A poll of tennis players from professional to recreational would cite racket strings, stringing and performance of the string as one of the more important facets of their game.
In the 1800’s the first lawn tennis rackets were strung with serosa (natural gut), the outer skin of sheep intestines. The tissue is pliable and strong.The elasticity and tinsile strength allows for strings to be stretched to very high tensions without breaking, yet also still maintaining a degree of softness.
Experimentation showed that cow intestines were more suitable for a practical reason; cow gut is longer than sheep gut. It meant fewer animals produced a greater quantity of longer string. Longer string facilitates quicker stringing.
Fortunately, serosa is a byproduct obtained from slaughter houses. Animals were not raised strictly for the harvest of gut. Had that been the case, animal rights activist would have gone ballistic. Any such operation would have come under an immediate cease-and-desist order.
Still, there were two major drawbacks to natural gut. The cost was high, while durability was low. Also, moist conditions decreased string efficiency.
Necessity is the mother of invention, hence the birth of man-made materials for stringing rackets. First, a synthetic gut emerged and from that point on, advances began coming in leaps and bounds. Over the last decade or so, the technology has advanced exponentially.
There is now a dizzying array of synthetic strings available. Makers of these “super strings” all proclaim to have the magic product that will pump your game up to a new level.
Interestingly, there is a fair amount of truth to some of these proclamations. As racket frames have evolved via nano-technology, strings have followed suit.
There are racket/string combinations now that allow players to generate more power, spin and accuracy than ever before.
In addition to her considerable talents as a stringer, I have it on good authority that Mary was quite an accomplished player during her competitive youth. I’ve been unable to get her to elaborate much about her on-court exploits. It’s just not in her nature to draw attention to herself.
For more than twenty five years, I’ve used this quiet, unfailingly affable, rather petite woman’s stringing services exclusively. I’ve never been disappointed.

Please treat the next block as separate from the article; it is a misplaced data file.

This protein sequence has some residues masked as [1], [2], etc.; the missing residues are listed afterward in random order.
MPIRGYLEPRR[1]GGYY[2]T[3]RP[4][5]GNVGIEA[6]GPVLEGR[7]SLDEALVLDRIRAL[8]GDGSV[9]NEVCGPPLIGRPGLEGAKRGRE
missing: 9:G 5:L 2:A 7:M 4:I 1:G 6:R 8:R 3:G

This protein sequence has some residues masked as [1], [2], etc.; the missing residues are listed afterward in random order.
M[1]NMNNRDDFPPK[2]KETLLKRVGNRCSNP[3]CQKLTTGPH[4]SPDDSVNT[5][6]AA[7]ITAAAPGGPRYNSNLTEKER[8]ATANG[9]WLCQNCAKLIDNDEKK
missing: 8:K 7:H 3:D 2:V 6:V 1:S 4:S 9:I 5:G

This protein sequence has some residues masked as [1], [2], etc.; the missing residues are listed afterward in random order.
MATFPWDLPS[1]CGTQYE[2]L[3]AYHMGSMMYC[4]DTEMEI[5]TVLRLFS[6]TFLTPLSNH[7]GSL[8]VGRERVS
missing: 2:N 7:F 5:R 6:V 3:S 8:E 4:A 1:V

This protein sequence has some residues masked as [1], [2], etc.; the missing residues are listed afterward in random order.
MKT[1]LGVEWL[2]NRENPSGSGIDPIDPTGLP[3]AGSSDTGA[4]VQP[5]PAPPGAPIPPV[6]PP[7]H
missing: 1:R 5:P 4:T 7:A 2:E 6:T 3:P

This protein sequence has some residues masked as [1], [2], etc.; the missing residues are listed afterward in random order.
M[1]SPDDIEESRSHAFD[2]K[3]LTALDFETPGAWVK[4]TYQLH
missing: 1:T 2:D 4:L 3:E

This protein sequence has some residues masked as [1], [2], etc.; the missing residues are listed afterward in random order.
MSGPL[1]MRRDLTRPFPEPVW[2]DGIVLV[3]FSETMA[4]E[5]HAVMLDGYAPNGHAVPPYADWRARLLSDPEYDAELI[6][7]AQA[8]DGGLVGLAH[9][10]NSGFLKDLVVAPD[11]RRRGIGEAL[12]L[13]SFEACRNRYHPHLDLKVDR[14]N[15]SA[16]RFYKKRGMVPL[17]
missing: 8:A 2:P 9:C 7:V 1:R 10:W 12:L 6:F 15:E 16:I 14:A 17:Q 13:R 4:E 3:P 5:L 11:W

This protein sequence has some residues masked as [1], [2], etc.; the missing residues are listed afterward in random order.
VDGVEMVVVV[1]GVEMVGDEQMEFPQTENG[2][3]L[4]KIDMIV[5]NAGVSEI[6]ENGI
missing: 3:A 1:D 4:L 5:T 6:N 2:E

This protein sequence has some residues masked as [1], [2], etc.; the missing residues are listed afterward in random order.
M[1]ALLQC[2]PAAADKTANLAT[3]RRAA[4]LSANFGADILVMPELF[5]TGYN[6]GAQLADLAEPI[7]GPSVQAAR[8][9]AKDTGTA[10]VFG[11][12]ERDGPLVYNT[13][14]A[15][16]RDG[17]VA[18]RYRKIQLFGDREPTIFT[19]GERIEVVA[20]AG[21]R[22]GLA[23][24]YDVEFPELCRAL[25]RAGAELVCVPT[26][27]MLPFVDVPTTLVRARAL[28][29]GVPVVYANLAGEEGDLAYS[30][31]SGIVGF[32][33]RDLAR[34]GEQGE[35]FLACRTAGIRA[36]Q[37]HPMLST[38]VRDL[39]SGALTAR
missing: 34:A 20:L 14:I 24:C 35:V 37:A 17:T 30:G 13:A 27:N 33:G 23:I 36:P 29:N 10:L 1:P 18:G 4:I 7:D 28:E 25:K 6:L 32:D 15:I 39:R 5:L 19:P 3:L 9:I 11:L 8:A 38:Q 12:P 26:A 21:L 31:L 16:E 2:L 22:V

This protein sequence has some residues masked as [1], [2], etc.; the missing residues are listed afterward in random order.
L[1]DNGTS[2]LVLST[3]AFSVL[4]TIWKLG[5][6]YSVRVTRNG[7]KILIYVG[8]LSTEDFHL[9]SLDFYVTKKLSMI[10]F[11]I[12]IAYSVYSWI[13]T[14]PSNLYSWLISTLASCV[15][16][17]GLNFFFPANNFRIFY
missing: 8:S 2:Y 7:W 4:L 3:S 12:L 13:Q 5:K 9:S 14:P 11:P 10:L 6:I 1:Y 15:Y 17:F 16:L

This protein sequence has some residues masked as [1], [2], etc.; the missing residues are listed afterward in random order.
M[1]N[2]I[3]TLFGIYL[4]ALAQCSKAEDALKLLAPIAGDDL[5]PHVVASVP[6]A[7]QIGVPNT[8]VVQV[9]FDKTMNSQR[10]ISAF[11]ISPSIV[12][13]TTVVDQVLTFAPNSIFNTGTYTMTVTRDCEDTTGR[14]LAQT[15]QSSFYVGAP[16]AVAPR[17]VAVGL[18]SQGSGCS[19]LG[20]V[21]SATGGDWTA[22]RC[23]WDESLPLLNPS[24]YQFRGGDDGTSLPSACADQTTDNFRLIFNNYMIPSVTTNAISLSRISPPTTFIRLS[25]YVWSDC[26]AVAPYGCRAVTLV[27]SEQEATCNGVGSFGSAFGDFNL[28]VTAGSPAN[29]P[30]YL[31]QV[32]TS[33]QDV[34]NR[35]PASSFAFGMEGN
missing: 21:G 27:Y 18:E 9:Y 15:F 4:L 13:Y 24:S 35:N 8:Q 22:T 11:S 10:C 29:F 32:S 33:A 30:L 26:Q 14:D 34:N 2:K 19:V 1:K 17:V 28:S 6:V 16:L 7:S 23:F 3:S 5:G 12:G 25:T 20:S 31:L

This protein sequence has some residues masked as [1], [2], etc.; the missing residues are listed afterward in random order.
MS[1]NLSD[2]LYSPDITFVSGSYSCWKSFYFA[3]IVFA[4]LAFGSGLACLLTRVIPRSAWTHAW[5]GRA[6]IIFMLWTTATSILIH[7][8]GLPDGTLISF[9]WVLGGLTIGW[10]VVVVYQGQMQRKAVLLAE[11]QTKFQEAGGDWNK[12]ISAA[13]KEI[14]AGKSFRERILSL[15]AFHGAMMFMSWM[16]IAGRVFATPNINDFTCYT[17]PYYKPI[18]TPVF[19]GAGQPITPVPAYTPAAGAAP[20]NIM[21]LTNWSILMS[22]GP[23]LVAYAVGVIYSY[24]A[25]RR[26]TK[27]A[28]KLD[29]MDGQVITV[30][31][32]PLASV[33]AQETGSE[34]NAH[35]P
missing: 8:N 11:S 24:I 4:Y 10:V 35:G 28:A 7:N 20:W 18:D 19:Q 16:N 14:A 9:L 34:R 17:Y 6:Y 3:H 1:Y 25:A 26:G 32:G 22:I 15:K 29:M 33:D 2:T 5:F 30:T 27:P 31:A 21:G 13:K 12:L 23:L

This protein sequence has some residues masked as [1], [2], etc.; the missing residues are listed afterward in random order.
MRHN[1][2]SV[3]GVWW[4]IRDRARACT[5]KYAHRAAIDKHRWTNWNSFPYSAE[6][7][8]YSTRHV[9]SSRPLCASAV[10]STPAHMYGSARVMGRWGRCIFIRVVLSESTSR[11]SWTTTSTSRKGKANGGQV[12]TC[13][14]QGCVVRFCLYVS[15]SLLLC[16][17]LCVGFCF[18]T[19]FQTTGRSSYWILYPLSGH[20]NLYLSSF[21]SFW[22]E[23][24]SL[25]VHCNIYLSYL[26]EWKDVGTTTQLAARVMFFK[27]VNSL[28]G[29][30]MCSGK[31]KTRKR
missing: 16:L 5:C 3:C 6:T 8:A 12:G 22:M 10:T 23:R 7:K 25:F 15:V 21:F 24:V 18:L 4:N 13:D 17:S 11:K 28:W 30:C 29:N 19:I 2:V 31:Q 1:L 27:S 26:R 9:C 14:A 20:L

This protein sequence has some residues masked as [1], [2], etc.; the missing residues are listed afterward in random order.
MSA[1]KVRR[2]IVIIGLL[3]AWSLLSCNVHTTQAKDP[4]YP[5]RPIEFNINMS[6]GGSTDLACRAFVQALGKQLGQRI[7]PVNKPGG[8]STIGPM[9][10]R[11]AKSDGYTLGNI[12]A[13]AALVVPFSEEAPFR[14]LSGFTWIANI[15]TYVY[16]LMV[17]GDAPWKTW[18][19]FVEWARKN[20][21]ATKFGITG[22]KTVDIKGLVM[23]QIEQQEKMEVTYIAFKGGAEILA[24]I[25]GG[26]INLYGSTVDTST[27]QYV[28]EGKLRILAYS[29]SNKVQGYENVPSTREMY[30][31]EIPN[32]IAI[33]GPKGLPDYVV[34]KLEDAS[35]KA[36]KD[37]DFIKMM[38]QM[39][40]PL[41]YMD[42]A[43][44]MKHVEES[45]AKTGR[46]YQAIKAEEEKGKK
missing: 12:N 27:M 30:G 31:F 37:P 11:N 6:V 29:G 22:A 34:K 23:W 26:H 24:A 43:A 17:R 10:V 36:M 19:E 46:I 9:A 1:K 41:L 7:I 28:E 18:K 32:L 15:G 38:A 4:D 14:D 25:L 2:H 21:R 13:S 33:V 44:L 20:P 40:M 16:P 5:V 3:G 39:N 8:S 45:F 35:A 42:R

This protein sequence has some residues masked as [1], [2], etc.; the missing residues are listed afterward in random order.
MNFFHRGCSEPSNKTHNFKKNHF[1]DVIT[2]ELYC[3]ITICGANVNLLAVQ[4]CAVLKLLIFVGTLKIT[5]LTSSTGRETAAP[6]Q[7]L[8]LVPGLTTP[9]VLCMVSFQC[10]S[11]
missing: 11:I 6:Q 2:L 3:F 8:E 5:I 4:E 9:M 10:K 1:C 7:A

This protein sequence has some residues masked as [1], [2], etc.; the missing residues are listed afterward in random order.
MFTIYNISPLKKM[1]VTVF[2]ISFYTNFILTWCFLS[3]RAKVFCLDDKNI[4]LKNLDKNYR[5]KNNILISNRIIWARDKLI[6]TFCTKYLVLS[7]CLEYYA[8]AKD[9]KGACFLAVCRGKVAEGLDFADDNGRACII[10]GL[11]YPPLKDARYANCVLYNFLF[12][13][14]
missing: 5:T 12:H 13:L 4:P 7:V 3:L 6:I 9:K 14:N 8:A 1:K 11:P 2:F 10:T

During a recent practice session, I struck a ball, heard the all-too-familiar pop of a broken string and watched as the ball jettisoned away at an unintended trajectory as though propelled by some unnatural force. It landed on an adjacent court several feet behind the baseline.
A single broken string causes instant loss of control.
“Time for a trip to my SIP” (string installation professional) I thought, as Mary’s face appeared in my mind.
While the broken string scenario had played out countless times before, on this occasion I found myself wondering just how many times I’d taken a wounded racket to Mary for restoration. And then I wondered about the hundreds (or more) of others for whom she’d strung and how many rackets she had strung for them over the years.
The more I thought about it, the more curious I became. The more curious I became, the more I thought about it.
It could be a fascinating bit of information. The number of rackets she’d strung at this point in her career, even if only a rough estimate, could be staggering. And here I’d just brought another which would further up the tally.
So, I decided to ask Mary about her career. She works from her home. Here’s how the conversation went.
“Hi Mary, how are you?”
“Oh I’m just fine Marty, How are you?”
“Great, thanks. I’ve got a severely disabled stick here that needs your attention.”
“Oh, well let’s see it.” Mary took the racket tenderly, looked to see which string had popped and where in the string bed it had occurred. She always does that. The analysis I’d witnessed so many times before suddenly seemed more interesting.
“Hey Mary, how long have you been stringing?”
“Oh Marty, a very long time.”
“Well, you’ve been stringing my rackets for over 25 years. When did you start?”
“Oh, so long ago that I really can’t remember.”
“How did you get started?”
“Oh Jesus, I began working at Racketeer in Webster Groves.”
“When was that?”
“Oh Lord, so long ago I hate to even think about it.”
A pattern was developing. Mary is a woman of few words and I definitely was getting very few on this topic. Now desperate, I went straight for the jugular.
“How many rackets do you think you’ve strung? You know, just an estimate?”
“Oh dear Lord, I have no idea. It’s been a lot.” Her voice trailed off a little as she again studied the string bed of my racket. “It’s really been a lot.”
I studied her for a moment and thought about asking the obvious dumb question, “You think it’s been more than a million?” But I didn’t. I felt that I had gotten about all I was going to get on the subject.
Mary Breyer is an accredited stringer. She’s a professional.
And Mary is not just a stringer. She’s my stringer and the regular stringer of countless others all of whom have been fortunate enough to have discovered her.
An interesting sidebar to this story is that, regardless of where in St. Louis I go to practice, play, or teach, It’s a strong possibility that I’m hitting with someone using a Mary Breyer-strung racket.
In fact, if I happen to be hitting at Heman Park with one of the “Heathens,” then it’s not only possible but highly probable that I’m hitting with someone with a Breyer-strung racket.
Mary Breyer is “The Stringer.” And I know she has been stringing, “A very long time and really a lot of rackets.”
Who knows, maybe she’s strung a million. How ever many it’s been, mine have been part of the lot.
Mary Breyer, “The Stringer.” She’s good, damn good. For my money, she’s the best.